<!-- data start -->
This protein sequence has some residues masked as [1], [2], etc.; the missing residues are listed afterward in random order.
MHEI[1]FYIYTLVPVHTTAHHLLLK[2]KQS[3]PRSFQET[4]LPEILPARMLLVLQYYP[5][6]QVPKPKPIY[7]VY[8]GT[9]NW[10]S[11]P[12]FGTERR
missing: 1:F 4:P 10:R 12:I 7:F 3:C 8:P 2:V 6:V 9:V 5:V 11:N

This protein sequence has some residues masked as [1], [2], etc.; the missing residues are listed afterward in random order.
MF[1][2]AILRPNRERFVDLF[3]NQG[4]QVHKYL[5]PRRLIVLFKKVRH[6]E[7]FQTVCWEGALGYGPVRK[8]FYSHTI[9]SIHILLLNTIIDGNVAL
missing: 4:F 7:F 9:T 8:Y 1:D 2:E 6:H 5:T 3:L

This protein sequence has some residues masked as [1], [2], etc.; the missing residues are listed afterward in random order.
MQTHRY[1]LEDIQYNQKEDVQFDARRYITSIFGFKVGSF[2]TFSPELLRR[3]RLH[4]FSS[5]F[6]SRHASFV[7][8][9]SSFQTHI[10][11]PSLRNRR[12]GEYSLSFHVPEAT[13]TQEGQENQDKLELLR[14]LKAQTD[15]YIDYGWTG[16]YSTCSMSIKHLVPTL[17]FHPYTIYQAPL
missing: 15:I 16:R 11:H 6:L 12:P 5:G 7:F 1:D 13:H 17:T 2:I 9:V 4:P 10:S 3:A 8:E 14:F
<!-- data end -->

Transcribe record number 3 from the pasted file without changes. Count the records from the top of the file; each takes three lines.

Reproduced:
This protein sequence has some residues masked as [1], [2], etc.; the missing residues are listed afterward in random order.
MQTHRY[1]LEDIQYNQKEDVQFDARRYITSIFGFKVGSF[2]TFSPELLRR[3]RLH[4]FSS[5]F[6]SRHASFV[7][8][9]SSFQTHI[10][11]PSLRNRR[12]GEYSLSFHVPEAT[13]TQEGQENQDKLELLR[14]LKAQTD[15]YIDYGWTG[16]YSTCSMSIKHLVPTL[17]FHPYTIYQAPL
missing: 15:I 16:R 11:H 6:L 12:P 5:G 7:F 1:D 13:H 17:T 2:I 9:V 4:P 10:S 3:A 8:E 14:F